Many Americans and Japanese feel that people from the two countries have different styles of speaking, and they are probably right, but not so right that they are really "inscrutable" to each other. Americans often say that Japanese conversation is indirect, that people talk around the point without directly stating it, and that Japanese people are reluctant to say "no" directly. It often seems to Americans that they have to work hard to realize what Japanese are really talking about. Japanese people say that their talk is subtle and requires them to be conscious of cues that are not spoken, of body language and facial expression, and of signals of the emotional state of the other person. They feel that communication is difficult and that listeners in particular have to be very careful about interpreting what speakers say.
Communication is difficult, and both speakers and listeners have to work at it in both cultures, but both Japanese and English give people a number of tools to use in accomplishing communication, sometimes same and sometimes different. Also, people using the two languages must pay conscious attention to different features of each language.
There are some grammatical differences between the two languages that make Japanese seem more vague and English more specific to people who learn the other language. For instance, most English sentences require that a speaker use both a subject and a predicate in forming the sentence. But actually, one can think of lots of exceptions, especially in casual speech. And most commands and requests don't use a subject because the subject is "understood."
When English speakers choose a noun, they have to decide if it needs to be used with "a" or "the" or no marking at all.
A cake is needed for a wedding or birthday party.
Cake is good for breakfast, too.
The cake didn't turn out too well.
English speakers also need to decide how to mark singular and plural on nouns and predicates. If they are talking about people (and some other things or animals), they need to show whether they are talking about males or females if using pronouns. These distinctions are not required in Japanese. Nouns are the same whether they are singular or plural, pronouns are seldom used except for people, and even those are often left out ("understood"). If it's really important, and not obvious from the context, Japanese does have ways of making clear whether singular or plural number is meant, but plural marking isn't used if explicit reference is clear or unimportant.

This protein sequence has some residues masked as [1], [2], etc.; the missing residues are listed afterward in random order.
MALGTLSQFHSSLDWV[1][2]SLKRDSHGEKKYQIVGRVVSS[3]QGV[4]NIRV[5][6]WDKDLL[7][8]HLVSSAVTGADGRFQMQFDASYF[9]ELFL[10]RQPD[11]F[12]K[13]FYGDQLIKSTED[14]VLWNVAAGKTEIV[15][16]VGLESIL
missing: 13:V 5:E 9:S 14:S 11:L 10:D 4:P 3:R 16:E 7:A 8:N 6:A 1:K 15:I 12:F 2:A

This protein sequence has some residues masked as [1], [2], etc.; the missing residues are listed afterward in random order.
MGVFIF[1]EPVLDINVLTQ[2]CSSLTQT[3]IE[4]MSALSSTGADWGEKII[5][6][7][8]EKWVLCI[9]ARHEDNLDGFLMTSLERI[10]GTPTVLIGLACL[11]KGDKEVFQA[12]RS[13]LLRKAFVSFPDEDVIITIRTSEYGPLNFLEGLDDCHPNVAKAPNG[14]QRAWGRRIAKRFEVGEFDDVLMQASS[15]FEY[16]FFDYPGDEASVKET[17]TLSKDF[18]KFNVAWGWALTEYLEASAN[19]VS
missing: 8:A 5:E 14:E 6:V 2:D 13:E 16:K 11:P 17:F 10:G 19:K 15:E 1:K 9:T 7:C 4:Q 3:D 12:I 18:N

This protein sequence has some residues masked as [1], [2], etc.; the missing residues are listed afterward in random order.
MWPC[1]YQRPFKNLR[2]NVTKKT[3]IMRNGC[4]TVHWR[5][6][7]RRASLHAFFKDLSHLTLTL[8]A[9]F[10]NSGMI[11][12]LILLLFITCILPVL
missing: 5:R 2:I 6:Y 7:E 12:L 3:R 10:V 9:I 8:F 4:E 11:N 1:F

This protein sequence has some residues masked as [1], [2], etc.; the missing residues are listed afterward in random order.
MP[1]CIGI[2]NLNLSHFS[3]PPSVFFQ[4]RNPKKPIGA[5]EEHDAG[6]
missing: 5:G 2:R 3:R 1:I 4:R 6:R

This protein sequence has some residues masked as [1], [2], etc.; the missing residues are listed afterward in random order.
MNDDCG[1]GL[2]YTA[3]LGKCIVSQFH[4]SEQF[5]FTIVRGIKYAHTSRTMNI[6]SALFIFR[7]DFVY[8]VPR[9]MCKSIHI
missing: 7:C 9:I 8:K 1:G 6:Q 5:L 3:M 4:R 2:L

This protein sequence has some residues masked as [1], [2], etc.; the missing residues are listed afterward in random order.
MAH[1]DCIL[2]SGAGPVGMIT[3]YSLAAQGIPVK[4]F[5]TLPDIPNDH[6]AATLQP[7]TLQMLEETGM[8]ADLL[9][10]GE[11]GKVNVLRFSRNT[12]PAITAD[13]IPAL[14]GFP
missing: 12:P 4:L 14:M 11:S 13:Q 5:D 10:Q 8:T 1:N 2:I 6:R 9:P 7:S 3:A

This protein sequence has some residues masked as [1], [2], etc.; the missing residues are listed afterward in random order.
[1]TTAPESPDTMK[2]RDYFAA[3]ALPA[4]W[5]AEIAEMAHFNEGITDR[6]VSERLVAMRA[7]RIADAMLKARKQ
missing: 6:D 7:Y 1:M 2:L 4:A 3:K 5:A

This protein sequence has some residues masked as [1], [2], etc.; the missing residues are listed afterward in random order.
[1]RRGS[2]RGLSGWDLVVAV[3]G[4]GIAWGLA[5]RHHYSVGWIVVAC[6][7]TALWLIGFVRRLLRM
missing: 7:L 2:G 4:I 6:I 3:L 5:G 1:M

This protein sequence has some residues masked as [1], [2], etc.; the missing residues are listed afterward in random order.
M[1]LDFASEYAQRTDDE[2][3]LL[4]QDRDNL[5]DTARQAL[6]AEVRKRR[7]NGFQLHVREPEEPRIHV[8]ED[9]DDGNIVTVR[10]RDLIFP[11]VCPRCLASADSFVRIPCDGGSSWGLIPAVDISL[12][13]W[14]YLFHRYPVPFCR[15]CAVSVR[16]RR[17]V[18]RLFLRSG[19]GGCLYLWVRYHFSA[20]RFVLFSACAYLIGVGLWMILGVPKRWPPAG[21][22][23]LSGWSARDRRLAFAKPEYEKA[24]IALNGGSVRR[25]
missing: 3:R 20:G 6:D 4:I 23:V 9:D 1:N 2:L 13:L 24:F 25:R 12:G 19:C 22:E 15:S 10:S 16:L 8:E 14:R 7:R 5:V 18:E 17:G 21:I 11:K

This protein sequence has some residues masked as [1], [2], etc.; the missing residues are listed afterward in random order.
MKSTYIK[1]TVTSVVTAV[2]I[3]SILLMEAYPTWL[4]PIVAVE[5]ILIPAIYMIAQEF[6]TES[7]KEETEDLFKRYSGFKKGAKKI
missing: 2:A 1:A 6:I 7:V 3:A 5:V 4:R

It turns out to be easy to learn how NOT to do these things when English speakers are learning Japanese, and most learners are amazed at how little difference in comprehension it makes if those things that are required in English are just left out. But for Japanese speakers who are learning English, it is much harder to remember to put all that information into every sentence, so it makes English seem much more detailed and specific to them. But understand that, while English is detailed in some areas, Japanese is detailed in other areas, so it is hard to say which language is more explicit.
Verbs in English, too, have to agree with the subject in number, though that makes no difference to the verb form in Japanese. English has different systems of verb tenses (things like past "ate" and present/future "eat, will eat") and aspects (things like "is about to fall," "is falling," "keep falling," "have just fallen,"). Japanese learners of English have to learn to think about these, and English speakers learning Japanese have to learn how to use Japanese system of tense and aspect.